The forum at Campbelltown was aimed at tapping the ideas of local people in a region badly hit by the economic downturn.

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About 6,000 people had lost jobs in the past 12 months in the Macarthur region centred on Campbelltown, Mr Rudd told his audience.

“How do you make a difference in terms of jobs and training now, and how do you build for jobs of tomorrow?” he asked about 100 representatives from educational and training institutions, local chambers of commerce, local government organisations and local

employers.

Sandy Tsoutsas, the owner of a food ingredients company, asked Mr Rudd to be supportive of the manufacturing sector.

She told AAP afterwards she was disappointed with his response.

“Every word he used was temporary,” she said.

“There was nothing that was long-term sustainable.

“He said (he) was supporting car manufacturing by giving $6.1 billion (to manufacturing industry).

“So we are focusing on big industry. Unfortunately, the inevitability of this is car manufacturing will still close down and go offshore.”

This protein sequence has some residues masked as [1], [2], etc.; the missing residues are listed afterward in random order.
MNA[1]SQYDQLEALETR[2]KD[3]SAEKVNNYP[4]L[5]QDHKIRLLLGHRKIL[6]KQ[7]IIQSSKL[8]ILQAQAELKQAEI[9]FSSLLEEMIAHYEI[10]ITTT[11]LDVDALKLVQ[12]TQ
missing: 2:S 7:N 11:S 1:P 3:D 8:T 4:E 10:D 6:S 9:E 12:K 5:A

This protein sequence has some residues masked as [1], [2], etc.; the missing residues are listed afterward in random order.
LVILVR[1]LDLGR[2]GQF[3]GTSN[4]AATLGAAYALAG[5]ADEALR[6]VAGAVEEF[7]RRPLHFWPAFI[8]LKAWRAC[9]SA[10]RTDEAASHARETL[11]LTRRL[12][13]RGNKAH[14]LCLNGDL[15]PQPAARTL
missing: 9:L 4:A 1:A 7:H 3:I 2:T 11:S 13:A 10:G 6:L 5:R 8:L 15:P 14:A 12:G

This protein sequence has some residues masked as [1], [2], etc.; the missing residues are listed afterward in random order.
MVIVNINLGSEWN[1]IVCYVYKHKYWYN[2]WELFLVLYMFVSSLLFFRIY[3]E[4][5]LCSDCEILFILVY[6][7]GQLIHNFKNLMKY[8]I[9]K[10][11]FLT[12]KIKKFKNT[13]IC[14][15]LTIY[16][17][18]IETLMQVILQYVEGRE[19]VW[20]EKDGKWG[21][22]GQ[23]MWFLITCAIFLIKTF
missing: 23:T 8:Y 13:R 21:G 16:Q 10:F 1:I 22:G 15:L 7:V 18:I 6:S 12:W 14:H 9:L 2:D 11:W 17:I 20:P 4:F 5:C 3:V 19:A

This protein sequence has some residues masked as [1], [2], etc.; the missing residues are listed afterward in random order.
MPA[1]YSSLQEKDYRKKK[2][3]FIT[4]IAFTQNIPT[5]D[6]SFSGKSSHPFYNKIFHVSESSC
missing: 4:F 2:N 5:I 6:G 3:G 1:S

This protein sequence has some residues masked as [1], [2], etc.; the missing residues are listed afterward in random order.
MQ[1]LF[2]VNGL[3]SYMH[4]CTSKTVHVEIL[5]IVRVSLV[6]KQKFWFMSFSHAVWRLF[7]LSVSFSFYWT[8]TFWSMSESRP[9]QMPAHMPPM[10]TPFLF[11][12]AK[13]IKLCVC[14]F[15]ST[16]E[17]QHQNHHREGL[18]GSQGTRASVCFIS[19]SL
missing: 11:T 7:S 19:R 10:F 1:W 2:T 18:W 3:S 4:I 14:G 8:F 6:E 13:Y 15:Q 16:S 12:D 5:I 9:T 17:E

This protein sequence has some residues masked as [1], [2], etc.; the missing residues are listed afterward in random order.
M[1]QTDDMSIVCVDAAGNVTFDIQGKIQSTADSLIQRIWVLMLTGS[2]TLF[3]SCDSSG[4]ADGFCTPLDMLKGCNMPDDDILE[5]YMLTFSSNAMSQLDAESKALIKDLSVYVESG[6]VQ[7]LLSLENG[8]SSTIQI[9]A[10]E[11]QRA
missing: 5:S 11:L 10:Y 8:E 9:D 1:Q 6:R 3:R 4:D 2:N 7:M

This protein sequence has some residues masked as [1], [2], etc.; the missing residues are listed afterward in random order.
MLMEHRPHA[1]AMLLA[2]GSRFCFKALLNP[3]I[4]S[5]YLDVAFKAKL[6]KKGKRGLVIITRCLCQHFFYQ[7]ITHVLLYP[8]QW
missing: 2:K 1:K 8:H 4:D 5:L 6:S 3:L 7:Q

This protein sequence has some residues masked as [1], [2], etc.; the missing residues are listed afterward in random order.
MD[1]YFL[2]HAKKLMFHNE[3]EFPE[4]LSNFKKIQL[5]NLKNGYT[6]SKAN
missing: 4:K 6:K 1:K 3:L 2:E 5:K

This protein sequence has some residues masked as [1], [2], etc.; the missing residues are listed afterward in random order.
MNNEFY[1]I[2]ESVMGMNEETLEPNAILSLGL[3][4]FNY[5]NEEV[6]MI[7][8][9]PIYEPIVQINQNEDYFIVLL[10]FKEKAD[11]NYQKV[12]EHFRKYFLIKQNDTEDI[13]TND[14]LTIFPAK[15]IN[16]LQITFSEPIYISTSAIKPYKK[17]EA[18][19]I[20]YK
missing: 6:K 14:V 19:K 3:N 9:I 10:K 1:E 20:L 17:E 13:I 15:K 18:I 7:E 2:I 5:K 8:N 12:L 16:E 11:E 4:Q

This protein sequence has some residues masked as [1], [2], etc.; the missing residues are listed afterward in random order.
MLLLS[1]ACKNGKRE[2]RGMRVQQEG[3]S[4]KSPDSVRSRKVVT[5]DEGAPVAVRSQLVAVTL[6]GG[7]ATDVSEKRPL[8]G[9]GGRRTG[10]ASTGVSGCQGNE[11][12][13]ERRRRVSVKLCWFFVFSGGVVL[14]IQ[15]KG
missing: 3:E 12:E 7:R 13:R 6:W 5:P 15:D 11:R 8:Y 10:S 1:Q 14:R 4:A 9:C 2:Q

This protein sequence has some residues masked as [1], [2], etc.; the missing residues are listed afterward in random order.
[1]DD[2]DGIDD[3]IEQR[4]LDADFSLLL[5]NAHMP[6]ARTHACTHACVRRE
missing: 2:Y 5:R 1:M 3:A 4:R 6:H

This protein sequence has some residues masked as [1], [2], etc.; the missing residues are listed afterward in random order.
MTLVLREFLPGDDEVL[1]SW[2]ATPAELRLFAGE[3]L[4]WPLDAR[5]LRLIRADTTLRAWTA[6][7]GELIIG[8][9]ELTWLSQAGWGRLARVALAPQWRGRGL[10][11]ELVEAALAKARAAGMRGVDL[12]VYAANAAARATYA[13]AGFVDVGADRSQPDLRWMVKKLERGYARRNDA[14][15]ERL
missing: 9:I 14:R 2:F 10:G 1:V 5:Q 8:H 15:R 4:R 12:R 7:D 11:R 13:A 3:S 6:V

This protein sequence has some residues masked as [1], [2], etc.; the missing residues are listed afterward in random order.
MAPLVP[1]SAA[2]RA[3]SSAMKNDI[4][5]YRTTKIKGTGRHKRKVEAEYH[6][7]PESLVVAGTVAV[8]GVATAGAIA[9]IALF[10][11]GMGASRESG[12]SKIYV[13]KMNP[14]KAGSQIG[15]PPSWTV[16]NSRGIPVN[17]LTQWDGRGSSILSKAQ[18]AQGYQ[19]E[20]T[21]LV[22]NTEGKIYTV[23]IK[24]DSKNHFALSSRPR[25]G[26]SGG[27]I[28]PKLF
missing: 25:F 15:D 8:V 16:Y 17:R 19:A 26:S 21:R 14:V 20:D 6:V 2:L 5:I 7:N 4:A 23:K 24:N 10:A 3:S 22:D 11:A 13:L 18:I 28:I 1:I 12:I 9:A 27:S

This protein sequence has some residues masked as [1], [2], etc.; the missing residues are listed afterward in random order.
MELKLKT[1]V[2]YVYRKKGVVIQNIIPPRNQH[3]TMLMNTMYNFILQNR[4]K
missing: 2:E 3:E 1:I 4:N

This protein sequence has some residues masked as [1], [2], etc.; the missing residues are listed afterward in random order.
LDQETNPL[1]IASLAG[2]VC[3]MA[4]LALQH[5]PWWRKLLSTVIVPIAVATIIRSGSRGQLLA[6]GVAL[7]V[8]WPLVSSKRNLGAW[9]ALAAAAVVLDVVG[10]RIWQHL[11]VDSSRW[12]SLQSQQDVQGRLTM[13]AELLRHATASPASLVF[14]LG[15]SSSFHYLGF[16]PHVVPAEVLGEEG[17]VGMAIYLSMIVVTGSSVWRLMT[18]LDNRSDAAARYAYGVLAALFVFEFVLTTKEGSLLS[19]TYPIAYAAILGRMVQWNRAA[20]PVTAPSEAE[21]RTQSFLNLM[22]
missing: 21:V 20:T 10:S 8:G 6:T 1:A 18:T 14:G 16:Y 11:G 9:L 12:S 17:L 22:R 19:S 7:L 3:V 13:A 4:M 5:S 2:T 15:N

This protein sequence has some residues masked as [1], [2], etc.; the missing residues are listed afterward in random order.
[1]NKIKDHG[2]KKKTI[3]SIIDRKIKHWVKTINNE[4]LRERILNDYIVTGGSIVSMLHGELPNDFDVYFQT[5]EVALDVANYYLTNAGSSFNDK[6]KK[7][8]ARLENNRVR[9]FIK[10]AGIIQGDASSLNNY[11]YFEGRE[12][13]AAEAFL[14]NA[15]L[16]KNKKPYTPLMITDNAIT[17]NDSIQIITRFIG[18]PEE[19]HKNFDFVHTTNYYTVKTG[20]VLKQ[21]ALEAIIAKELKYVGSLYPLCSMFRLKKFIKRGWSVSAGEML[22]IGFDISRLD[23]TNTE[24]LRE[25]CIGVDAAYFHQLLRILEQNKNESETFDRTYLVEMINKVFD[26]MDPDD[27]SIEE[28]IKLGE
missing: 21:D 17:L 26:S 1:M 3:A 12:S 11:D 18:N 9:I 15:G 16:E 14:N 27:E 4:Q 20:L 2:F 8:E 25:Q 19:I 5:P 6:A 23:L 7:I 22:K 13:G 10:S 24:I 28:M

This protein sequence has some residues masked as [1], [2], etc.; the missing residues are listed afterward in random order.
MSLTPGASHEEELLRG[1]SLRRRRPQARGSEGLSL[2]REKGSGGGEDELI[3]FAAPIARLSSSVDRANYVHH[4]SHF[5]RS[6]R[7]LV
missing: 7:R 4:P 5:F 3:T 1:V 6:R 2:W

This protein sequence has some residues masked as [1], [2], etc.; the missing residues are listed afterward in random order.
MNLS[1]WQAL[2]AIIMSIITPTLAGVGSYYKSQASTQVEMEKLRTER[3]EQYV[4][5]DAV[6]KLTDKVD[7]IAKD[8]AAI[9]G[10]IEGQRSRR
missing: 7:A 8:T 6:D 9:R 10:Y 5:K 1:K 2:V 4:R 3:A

Ms Tsoutsas also criticised the government\’s cash handouts to the public in recent stimulus packages.

“It is not creating wealth for this country,” she said.

Bob Thompson, a Campbelltown City councillor, told AAP he attended the forum because he wanted to ask the prime minister to consider funding skill-share programs of the type he was involved with in the late 1980s.

Back then, with federal government funding, he had helped about 200 people find work after they received training in areas including office skills, catering and mechanical repairs.

But time ran out before Mr Thompson was able to put his suggestion to Mr Rudd.

Councillor Julie Bourke suggested Mr Rudd should support jobs in renewable energy projects.

“He was clear about the steps that could be taken, but my dilemma is $900 million has been invested in clean coal research and half a million is available for renewable energy projects,” she

told AAP.

“It\’s a bit of a gap.

“Clean coal is unlikely to produce any results this half of the century. When it does, it will be expensive technology to use,” she said.